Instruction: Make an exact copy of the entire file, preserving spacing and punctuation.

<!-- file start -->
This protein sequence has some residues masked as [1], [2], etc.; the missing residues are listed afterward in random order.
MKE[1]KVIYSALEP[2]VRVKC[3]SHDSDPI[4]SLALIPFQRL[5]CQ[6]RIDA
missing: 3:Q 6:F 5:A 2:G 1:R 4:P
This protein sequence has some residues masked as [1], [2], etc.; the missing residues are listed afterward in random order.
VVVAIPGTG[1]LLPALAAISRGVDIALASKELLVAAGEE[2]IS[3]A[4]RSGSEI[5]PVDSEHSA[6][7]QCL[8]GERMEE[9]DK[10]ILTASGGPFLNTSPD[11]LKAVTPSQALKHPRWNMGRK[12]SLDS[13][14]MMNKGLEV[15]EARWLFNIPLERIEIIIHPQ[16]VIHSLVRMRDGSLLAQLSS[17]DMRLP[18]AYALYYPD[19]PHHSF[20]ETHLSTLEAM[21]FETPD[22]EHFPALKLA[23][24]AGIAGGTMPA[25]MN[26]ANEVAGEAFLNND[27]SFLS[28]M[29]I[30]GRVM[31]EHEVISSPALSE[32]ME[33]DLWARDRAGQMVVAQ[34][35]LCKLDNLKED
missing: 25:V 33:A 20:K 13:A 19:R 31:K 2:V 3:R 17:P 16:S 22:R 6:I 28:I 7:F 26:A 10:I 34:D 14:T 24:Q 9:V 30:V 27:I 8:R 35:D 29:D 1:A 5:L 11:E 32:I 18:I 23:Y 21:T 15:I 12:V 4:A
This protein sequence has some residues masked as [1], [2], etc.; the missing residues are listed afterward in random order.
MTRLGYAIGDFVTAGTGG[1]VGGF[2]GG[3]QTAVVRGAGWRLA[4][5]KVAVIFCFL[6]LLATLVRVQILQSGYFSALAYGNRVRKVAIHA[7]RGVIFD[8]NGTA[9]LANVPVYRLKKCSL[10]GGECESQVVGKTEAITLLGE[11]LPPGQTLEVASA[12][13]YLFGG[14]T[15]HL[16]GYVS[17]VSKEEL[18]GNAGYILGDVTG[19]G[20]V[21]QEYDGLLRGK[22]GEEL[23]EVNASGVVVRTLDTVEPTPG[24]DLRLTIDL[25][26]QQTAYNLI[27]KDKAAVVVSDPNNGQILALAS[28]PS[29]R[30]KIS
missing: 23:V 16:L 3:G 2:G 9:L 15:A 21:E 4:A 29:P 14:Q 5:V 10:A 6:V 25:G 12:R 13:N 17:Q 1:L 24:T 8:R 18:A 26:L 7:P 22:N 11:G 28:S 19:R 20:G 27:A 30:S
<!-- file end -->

This protein sequence has some residues masked as [1], [2], etc.; the missing residues are listed afterward in random order.
MKE[1]KVIYSALEP[2]VRVKC[3]SHDSDPI[4]SLALIPFQRL[5]CQ[6]RIDA
missing: 3:Q 6:F 5:A 2:G 1:R 4:P
This protein sequence has some residues masked as [1], [2], etc.; the missing residues are listed afterward in random order.
VVVAIPGTG[1]LLPALAAISRGVDIALASKELLVAAGEE[2]IS[3]A[4]RSGSEI[5]PVDSEHSA[6][7]QCL[8]GERMEE[9]DK[10]ILTASGGPFLNTSPD[11]LKAVTPSQALKHPRWNMGRK[12]SLDS[13][14]MMNKGLEV[15]EARWLFNIPLERIEIIIHPQ[16]VIHSLVRMRDGSLLAQLSS[17]DMRLP[18]AYALYYPD[19]PHHSF[20]ETHLSTLEAM[21]FETPD[22]EHFPALKLA[23][24]AGIAGGTMPA[25]MN[26]ANEVAGEAFLNND[27]SFLS[28]M[29]I[30]GRVM[31]EHEVISSPALSE[32]ME[33]DLWARDRAGQMVVAQ[34][35]LCKLDNLKED
missing: 25:V 33:A 20:K 13:A 19:R 31:K 2:V 3:R 17:P 16:S 22:R 6:I 28:I 7:F 26:A 10:I 34:D 14:T 24:Q 9:V 30:V 27:I 8:R 35:D 29:D 1:A 5:L 11:E 32:I 18:I 23:Y 21:T 15:I 12:V 4:A
This protein sequence has some residues masked as [1], [2], etc.; the missing residues are listed afterward in random order.
MTRLGYAIGDFVTAGTGG[1]VGGF[2]GG[3]QTAVVRGAGWRLA[4][5]KVAVIFCFL[6]LLATLVRVQILQSGYFSALAYGNRVRKVAIHA[7]RGVIFD[8]NGTA[9]LANVPVYRLKKCSL[10]GGECESQVVGKTEAITLLGE[11]LPPGQTLEVASA[12][13]YLFGG[14]T[15]HL[16]GYVS[17]VSKEEL[18]GNAGYILGDVTG[19]G[20]V[21]QEYDGLLRGK[22]GEEL[23]EVNASGVVVRTLDTVEPTPG[24]DLRLTIDL[25][26]QQTAYNLI[27]KDKAAVVVSDPNNGQILALAS[28]PS[29]R[30]KIS
missing: 23:V 16:L 3:G 2:G 9:L 15:A 21:E 4:A 29:P 14:Q 5:V 10:A 6:V 25:G 12:R 13:N 17:Q 1:L 24:T 8:R 18:A 26:L 7:P 22:N 11:G 28:S 19:R 20:G 27:A 30:S